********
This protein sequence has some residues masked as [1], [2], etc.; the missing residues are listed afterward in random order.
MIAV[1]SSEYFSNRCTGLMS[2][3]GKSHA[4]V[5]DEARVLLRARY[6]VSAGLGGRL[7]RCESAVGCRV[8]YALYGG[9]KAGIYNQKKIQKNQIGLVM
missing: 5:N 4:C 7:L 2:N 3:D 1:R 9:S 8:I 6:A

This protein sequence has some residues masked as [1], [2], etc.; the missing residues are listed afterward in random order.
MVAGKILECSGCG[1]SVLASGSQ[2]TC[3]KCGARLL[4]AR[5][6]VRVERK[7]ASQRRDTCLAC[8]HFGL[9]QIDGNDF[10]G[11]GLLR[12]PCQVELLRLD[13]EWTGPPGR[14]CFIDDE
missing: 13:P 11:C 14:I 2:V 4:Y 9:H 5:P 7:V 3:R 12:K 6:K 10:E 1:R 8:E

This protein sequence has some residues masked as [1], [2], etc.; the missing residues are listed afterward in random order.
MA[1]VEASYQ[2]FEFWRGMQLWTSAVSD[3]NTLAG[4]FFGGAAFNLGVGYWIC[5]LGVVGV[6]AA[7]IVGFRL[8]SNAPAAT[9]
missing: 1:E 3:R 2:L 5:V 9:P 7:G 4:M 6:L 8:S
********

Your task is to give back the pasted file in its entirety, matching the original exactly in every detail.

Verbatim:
This protein sequence has some residues masked as [1], [2], etc.; the missing residues are listed afterward in random order.
MIAV[1]SSEYFSNRCTGLMS[2][3]GKSHA[4]V[5]DEARVLLRARY[6]VSAGLGGRL[7]RCESAVGCRV[8]YALYGG[9]KAGIYNQKKIQKNQIGLVM
missing: 5:N 4:C 7:L 2:N 3:D 1:R 9:S 8:I 6:A

This protein sequence has some residues masked as [1], [2], etc.; the missing residues are listed afterward in random order.
MVAGKILECSGCG[1]SVLASGSQ[2]TC[3]KCGARLL[4]AR[5][6]VRVERK[7]ASQRRDTCLAC[8]HFGL[9]QIDGNDF[10]G[11]GLLR[12]PCQVELLRLD[13]EWTGPPGR[14]CFIDDE
missing: 13:P 11:C 14:I 2:V 4:Y 9:H 5:P 7:V 3:R 12:K 6:K 10:E 1:R 8:E

This protein sequence has some residues masked as [1], [2], etc.; the missing residues are listed afterward in random order.
MA[1]VEASYQ[2]FEFWRGMQLWTSAVSD[3]NTLAG[4]FFGGAAFNLGVGYWIC[5]LGVVGV[6]AA[7]IVGFRL[8]SNAPAAT[9]
missing: 1:E 3:R 2:L 5:V 9:P 7:G 4:M 6:L 8:S